Project description:BACKGROUND:Ongoing efforts in the development of HBsAg detection kits are focused on improving sensitivity and specificity. The purpose of this study was to evaluate an improved, highly sensitive quantitative assay, "Lumipulse HBsAg-HQ", a chemiluminescent enzyme immunoassay designed for a fully automated instrument, the "Lumipulse G1200". METHODS:Serum samples for reproducibility, dilution, correlation, sensitivity, and specificity studies were obtained from patients at the Osaka University Hospital. Seroconversion and sensitivity panels were purchased from a commercial vender. Subtype, sensitivity panels, and HBsAg recombinant proteins with one or two amino acid substitutions were prepared in-house. RESULTS:The coefficients of variation for the low, medium, and high concentration samples ranged from 1.93 to 2.55%. The HBsAg-HQ reagent for dilution testing showed good linearity in the 0.005-150 HBsAg IU/mL range and no prozone phenomenon. All 102 HBV carrier samples were positive by HBsAg-HQ, while other commercial reagents showed one or more to be negative. In the seroconversion panel, the 14-day blood sample was positive. The sensitivity against HBsAg-HQ "ad" and "ay" subtypes was 0.025 ng/mL. Comparisons among the HBsAg-HQ, HISCL, and Architect HBsAg reagents were performed using the Bland-Altman plot. Specificity for 1000 seronegative individuals was 99.7%. HBsAg-HQ detected 29 positive serum among 12 231 routinely obtained serum samples, which showed concentrations of 0.005-0.05 HBsAg IU/mL. CONCLUSIONS:According to these results, the Lumipulse HBsAg-HQ assay, with a highly sensitive limit of detection of 0.005 IU/mL, may facilitate the development of a better management strategy for a considerable proportion of infected patients.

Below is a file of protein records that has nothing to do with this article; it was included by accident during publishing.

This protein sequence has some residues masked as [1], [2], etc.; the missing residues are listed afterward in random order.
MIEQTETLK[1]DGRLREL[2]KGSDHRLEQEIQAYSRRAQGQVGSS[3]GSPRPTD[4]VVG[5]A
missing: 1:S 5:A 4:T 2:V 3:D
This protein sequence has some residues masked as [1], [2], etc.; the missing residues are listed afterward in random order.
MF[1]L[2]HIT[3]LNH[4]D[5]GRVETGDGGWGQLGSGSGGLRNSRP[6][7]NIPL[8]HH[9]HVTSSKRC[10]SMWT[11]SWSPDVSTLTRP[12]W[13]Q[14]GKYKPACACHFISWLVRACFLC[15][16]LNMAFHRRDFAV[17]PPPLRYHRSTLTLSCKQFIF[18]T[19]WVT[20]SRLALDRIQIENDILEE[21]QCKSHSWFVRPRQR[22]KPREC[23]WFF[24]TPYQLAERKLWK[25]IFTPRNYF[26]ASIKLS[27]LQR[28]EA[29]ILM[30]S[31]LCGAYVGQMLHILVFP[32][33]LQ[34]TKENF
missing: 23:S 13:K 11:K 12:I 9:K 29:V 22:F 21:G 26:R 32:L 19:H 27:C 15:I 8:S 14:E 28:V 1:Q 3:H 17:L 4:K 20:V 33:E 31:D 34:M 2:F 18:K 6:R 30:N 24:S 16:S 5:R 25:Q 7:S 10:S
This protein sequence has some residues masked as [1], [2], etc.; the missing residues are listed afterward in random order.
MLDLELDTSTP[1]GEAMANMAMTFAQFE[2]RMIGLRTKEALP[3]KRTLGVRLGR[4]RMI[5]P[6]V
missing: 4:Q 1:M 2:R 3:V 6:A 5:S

Project description:Early diagnosis of chronic hepatitis B virus (HBV) and hepatitis C virus (HCV) infections is pivotal for optimal disease management. Sensitivity and specificity of 19 rapid diagnostic test (RDT) kits by different manufacturers (ABON, CTK Biotech, Cypress Diagnostics, Green Gross, Human Diagnostic, Humasis, InTec, OraSure, SD Bioline, Wondfo) were assessed on serum samples of 270 Mongolians (90 seropositive for hepatitis B surface antigen (HBsAg), 90 seropositive for hepatitis C antibody (HCV-Ab), 90 healthy subjects). All tested RDTs for detection of HBsAg performed with average sensitivities and specificities of 100% and 99%, respectively. Albeit, overall sensitivity and specificity of RDTs for detection of HCV-Ab was somewhat lower compared to that of HBsAg RDTs (average sensitivity 98.9%, average specificity 96.7%). Specificity of RDTs for detection of HCV-Ab was dramatically lower among HBsAg positive individuals, who were 10.2 times more likely to show false positive test results. The results of our prospective study demonstrate that inexpensive, easy to handle RDTs are a promising tool in effective HBV- and HCV-screening especially in resource-limited settings.